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V slow writing speed - ideas/help needed

(11 Posts)
plasticinemachine Fri 29-May-15 09:28:46

Hi, I am currently tutoring two home schooled boys, one of which is 10 years so would be year 5. I tutor them in creative writing. The family are moving to America in 6 months time and the boys will be put in school.
The boy I need advice on is bright and well read. He works really hard and his writing in terms of spelling, handwriting, punctuation etc is excellent. His problem area is that he seems to be easily distracted (the group only has 4 kids in and everyone is on task) and he writes painfully slowly. He is left handed.
I think he does have some difficulty generating ideas & so I have tried to help him with this by using 'mind maps' and other planning tools. I also prompt him often to keep him on task.
Mum is desperate for me to speed him up. In an hour lesson where perhaps half an hour is a focused writing task (usually split in to two stages) he will only write about 4 words or at most a sentence. In that time his brother who is only 7 will write a full page. Obviously you cannot make comparisons but the I guess it shines a light on the older brother's slow speed.
Mum's concern is clearly related to how he will cope in school, in a class situation where the teacher cannot be constantly prompting him.
So, any suggestions of how I can help him in the next 6 months? He is a lovely boy and trues really hard. It's not lack of effort. I know he does not enjoy writing particularly, although he does seem to enjoy our lessons. What can I do?

plasticinemachine Fri 29-May-15 09:30:47

tries not trues!

raindrops99 Fri 29-May-15 13:07:39

Does he have any motor issues that an occupational therapist could help with?

canny1234 Fri 29-May-15 13:17:18

My Ds has this problem as well as spelling issues.We recently took him for a private assessment and he was diagnosed dyslexic.Its thought that a slow processing speed and poor spelling contributed to this writing issue.Maybe suggest that this child be taken for an assessment.The resulting report should give the parents ideas of how to help.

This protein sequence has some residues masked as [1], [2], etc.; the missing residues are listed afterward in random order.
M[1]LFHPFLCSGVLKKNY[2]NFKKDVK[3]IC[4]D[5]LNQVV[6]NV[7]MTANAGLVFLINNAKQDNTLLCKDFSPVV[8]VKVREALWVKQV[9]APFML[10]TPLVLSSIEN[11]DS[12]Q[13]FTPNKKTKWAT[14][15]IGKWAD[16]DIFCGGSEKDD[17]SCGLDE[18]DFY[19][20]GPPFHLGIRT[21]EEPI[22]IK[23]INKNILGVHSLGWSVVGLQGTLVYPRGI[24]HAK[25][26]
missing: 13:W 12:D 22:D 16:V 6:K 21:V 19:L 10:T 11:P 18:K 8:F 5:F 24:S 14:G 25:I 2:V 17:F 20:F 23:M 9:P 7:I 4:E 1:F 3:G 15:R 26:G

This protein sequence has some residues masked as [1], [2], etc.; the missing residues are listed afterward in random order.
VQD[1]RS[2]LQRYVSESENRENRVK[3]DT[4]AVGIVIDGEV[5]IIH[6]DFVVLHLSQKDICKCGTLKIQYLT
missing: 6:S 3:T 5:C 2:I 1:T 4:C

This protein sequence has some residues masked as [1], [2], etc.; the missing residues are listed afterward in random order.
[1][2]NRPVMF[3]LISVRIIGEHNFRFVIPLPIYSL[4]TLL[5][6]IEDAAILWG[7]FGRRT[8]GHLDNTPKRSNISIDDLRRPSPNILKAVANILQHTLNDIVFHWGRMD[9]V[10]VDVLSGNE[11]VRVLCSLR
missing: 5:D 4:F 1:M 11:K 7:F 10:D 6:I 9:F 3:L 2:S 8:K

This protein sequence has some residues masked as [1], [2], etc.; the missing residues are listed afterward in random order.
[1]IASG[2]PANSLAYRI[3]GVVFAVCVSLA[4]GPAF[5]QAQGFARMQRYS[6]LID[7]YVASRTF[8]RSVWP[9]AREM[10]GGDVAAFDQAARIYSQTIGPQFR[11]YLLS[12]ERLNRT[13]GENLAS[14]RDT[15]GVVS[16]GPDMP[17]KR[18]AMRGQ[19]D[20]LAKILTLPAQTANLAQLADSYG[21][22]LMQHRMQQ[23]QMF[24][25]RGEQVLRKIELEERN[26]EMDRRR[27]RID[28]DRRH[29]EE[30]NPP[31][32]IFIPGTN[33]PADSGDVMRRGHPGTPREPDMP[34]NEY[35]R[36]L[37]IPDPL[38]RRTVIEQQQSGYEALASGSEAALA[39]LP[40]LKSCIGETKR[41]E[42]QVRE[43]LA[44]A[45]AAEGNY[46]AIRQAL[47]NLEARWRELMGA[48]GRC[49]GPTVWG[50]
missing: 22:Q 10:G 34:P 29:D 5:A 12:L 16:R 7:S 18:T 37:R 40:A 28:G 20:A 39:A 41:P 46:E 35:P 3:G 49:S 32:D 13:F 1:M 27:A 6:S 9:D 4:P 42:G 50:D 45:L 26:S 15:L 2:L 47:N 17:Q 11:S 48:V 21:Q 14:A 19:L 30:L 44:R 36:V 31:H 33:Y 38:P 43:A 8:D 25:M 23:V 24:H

TeenAndTween Fri 29-May-15 13:35:17

Can he dictate a story to you?
If you dictate to him can he write faster?
If he knows the story can he dictate it (eg Goldilocks)?

In y5/y6 I used the dictate to me, then I dictate back again approach for DD1. She couldn't formulate ideas at the same time as concentrate on handwriting, so we split the two processes up. (In y11 we finally got a dyspraxia diagnosis for her.)

var123 Fri 29-May-15 17:41:50

Find out what his copying speed is to try to isolate the problem.

plasticinemachine Fri 29-May-15 19:50:29

Ok thanks good ideas, will check copying speedsmile

adoptmama Sat 30-May-15 20:46:39

You need him assessed for dysgraphia. It is not just about 'messy handwriting' as many people think but to do with being able to plan and execute the motor movement of writing. It will affect the ability to plan and get down things on paper eg he may tell you what he is going to write and then forget what he was going to do.

Shirleycantbe Sat 30-May-15 20:51:44

My DD was/is similar though not quite to that extreme. We had an ed psych report done and she has a low processing speed relative to her other abilities. She is also left handed and has joint hypermobility which contributed to writing issues.

I would definitely get an ed pysch assessment to pin point the true issue so that the US school can help better.

Potterwolfie Sat 30-May-15 21:06:31

Following with interest. DS2 (9) finds it incredibly hard to write. He's very able academically, a brilliant reader (four years above where he 'should' be) and an excellent speller. But writing, he really struggles with. He gets angry, frustrated and often tearful at home when trying to write even a short thank you letter, or a sentence. It's as if he can't work out how to get the words to the page. He was a very vivid imagination and can recall stories well.

After doing loads of research, we mentioned dysgraphia to his teacher, and she thought it may be the case, but because he scores so highly in the standardized tests, and other areas, she wasn't really concerned enough to explore it further, and they don't test for it at our school (currently in USA). We may explore it further once back in the UK school system in September.

Really interest in hearing about other experiences.

var123 Sat 30-May-15 22:12:36

DS has dysgraphia - the type where spelling is unaffected.

(The test I suggested below is one of the battery he did when being diagnosed. You need ro check copying speed both visually and verbally.).

DS does very well on speaking and listening tests but less well when he has to write his answers down.

Now that he is getting older (nearly 13) he can describe it to me. He says he has to concentrate so hard to write that he forgets what he wanted to say. Also he tries to shorten his answers just to end the ordeal of writing.
Typing should be the solution but he'd rather struggle quietly and achieve much lower results than he is capable of, instead of revealing to his classmates that he has a disability.

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